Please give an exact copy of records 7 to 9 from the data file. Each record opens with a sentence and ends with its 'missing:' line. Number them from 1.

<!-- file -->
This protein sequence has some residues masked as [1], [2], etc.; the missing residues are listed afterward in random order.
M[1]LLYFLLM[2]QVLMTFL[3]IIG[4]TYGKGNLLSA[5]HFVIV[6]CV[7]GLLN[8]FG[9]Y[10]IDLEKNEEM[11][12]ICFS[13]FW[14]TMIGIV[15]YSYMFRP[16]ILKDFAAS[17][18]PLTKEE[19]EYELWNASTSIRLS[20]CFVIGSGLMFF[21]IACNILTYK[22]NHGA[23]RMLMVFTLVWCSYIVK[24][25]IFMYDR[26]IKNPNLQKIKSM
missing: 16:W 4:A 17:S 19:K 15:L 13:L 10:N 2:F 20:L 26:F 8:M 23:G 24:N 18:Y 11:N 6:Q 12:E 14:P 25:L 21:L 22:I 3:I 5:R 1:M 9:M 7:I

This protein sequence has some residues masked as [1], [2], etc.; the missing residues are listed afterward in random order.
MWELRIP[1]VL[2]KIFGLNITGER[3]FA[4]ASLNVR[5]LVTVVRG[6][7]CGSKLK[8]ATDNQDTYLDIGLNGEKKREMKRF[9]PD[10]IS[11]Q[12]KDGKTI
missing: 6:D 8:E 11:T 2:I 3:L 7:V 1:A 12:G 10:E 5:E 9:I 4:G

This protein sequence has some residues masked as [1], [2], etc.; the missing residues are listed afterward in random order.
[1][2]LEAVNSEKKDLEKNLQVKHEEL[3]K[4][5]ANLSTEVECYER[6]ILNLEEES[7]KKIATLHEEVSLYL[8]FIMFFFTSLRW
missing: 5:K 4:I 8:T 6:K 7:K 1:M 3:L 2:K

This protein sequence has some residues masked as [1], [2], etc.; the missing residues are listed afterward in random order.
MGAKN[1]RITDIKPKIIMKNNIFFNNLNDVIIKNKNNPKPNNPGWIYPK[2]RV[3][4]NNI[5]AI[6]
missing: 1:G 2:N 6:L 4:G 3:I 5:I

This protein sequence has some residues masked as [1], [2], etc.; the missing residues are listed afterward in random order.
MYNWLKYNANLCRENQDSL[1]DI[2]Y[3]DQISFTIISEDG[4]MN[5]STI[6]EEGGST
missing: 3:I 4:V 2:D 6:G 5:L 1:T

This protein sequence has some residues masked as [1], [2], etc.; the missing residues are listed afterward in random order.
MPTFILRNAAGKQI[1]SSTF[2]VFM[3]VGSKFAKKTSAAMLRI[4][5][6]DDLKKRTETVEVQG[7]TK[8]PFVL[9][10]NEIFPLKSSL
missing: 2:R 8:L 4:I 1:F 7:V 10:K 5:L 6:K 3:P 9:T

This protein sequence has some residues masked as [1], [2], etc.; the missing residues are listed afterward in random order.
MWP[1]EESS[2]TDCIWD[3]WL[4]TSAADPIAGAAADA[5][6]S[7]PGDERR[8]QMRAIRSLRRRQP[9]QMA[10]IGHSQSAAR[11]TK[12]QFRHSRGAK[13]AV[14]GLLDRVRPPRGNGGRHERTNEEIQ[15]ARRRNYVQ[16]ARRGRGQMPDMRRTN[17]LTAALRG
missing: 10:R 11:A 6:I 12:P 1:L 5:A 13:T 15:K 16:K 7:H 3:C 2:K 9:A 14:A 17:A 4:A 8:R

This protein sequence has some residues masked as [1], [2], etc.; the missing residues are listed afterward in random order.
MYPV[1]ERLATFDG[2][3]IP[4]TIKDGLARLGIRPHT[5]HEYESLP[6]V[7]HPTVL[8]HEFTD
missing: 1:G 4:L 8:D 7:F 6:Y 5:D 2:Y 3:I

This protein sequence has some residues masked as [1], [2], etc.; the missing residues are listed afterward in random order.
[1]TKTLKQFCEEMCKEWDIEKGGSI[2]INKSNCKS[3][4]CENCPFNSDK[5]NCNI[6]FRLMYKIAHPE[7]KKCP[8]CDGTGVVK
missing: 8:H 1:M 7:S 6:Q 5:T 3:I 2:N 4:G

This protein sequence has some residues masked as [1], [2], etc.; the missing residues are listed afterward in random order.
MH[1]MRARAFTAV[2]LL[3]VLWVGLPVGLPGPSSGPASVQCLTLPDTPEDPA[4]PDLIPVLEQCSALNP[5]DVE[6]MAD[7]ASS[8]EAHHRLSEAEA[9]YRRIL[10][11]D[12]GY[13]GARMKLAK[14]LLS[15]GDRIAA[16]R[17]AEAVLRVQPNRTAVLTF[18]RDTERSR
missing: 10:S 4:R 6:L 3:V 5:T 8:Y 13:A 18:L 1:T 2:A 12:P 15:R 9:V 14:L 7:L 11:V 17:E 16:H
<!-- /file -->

This protein sequence has some residues masked as [1], [2], etc.; the missing residues are listed afterward in random order.
MWP[1]EESS[2]TDCIWD[3]WL[4]TSAADPIAGAAADA[5][6]S[7]PGDERR[8]QMRAIRSLRRRQP[9]QMA[10]IGHSQSAAR[11]TK[12]QFRHSRGAK[13]AV[14]GLLDRVRPPRGNGGRHERTNEEIQ[15]ARRRNYVQ[16]ARRGRGQMPDMRRTN[17]LTAALRG
missing: 10:R 11:A 6:I 12:P 1:L 5:A 13:T 15:K 16:K 7:H 3:C 2:K 9:A 14:A 17:A 4:A 8:R

This protein sequence has some residues masked as [1], [2], etc.; the missing residues are listed afterward in random order.
MYPV[1]ERLATFDG[2][3]IP[4]TIKDGLARLGIRPHT[5]HEYESLP[6]V[7]HPTVL[8]HEFTD
missing: 1:G 4:L 8:D 7:F 6:Y 5:D 2:Y 3:I

This protein sequence has some residues masked as [1], [2], etc.; the missing residues are listed afterward in random order.
[1]TKTLKQFCEEMCKEWDIEKGGSI[2]INKSNCKS[3][4]CENCPFNSDK[5]NCNI[6]FRLMYKIAHPE[7]KKCP[8]CDGTGVVK
missing: 8:H 1:M 7:S 6:Q 5:T 3:I 2:N 4:G